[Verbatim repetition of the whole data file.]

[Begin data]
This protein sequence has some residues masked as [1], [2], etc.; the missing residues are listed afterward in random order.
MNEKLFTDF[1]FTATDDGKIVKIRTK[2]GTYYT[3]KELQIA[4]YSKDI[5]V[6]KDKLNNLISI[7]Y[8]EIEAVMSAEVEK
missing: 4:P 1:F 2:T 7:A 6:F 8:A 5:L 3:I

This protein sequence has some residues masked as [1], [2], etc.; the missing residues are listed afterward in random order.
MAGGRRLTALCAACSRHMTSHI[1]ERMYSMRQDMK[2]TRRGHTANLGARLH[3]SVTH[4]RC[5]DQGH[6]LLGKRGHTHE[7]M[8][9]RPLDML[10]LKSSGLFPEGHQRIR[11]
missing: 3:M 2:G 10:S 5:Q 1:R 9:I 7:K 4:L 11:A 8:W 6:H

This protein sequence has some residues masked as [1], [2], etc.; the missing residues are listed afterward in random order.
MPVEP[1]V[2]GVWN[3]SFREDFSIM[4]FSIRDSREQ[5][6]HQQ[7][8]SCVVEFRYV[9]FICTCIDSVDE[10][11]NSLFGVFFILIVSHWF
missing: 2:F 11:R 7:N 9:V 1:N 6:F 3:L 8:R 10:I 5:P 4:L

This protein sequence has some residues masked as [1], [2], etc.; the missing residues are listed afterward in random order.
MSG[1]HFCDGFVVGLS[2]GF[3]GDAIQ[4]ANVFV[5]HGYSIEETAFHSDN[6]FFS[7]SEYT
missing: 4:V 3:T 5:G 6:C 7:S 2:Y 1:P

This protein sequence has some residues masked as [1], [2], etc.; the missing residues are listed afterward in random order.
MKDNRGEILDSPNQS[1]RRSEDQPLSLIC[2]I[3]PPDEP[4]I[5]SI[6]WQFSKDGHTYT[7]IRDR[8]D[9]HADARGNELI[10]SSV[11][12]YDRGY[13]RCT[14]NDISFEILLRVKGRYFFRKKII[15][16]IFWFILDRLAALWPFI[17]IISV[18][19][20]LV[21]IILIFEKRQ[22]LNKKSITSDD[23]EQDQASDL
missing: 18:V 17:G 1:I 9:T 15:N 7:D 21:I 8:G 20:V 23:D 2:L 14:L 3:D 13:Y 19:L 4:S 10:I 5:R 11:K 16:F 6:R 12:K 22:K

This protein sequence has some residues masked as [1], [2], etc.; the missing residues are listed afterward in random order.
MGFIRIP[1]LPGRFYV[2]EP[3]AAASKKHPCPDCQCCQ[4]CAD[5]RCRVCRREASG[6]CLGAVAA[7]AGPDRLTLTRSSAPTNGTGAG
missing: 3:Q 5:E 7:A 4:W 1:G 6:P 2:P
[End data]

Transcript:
This protein sequence has some residues masked as [1], [2], etc.; the missing residues are listed afterward in random order.
MNEKLFTDF[1]FTATDDGKIVKIRTK[2]GTYYT[3]KELQIA[4]YSKDI[5]V[6]KDKLNNLISI[7]Y[8]EIEAVMSAEVEK
missing: 4:P 1:F 2:T 7:A 6:F 8:A 5:L 3:I

This protein sequence has some residues masked as [1], [2], etc.; the missing residues are listed afterward in random order.
MAGGRRLTALCAACSRHMTSHI[1]ERMYSMRQDMK[2]TRRGHTANLGARLH[3]SVTH[4]RC[5]DQGH[6]LLGKRGHTHE[7]M[8][9]RPLDML[10]LKSSGLFPEGHQRIR[11]
missing: 3:M 2:G 10:S 5:Q 1:R 9:I 7:K 4:L 11:A 8:W 6:H

This protein sequence has some residues masked as [1], [2], etc.; the missing residues are listed afterward in random order.
MPVEP[1]V[2]GVWN[3]SFREDFSIM[4]FSIRDSREQ[5][6]HQQ[7][8]SCVVEFRYV[9]FICTCIDSVDE[10][11]NSLFGVFFILIVSHWF
missing: 2:F 11:R 7:N 9:V 1:N 6:F 3:L 8:R 10:I 5:P 4:L

This protein sequence has some residues masked as [1], [2], etc.; the missing residues are listed afterward in random order.
MSG[1]HFCDGFVVGLS[2]GF[3]GDAIQ[4]ANVFV[5]HGYSIEETAFHSDN[6]FFS[7]SEYT
missing: 4:V 3:T 5:G 6:C 7:S 2:Y 1:P

This protein sequence has some residues masked as [1], [2], etc.; the missing residues are listed afterward in random order.
MKDNRGEILDSPNQS[1]RRSEDQPLSLIC[2]I[3]PPDEP[4]I[5]SI[6]WQFSKDGHTYT[7]IRDR[8]D[9]HADARGNELI[10]SSV[11][12]YDRGY[13]RCT[14]NDISFEILLRVKGRYFFRKKII[15][16]IFWFILDRLAALWPFI[17]IISV[18][19][20]LV[21]IILIFEKRQ[22]LNKKSITSDD[23]EQDQASDL
missing: 18:V 17:G 1:I 9:T 15:N 7:D 21:I 8:G 20:V 23:D 2:L 14:L 3:D 13:Y 19:L 4:S 10:I 5:R 11:K 16:F 6:R 12:K 22:K

This protein sequence has some residues masked as [1], [2], etc.; the missing residues are listed afterward in random order.
MGFIRIP[1]LPGRFYV[2]EP[3]AAASKKHPCPDCQCCQ[4]CAD[5]RCRVCRREASG[6]CLGAVAA[7]AGPDRLTLTRSSAPTNGTGAG
missing: 3:Q 5:E 7:A 4:W 1:G 6:P 2:P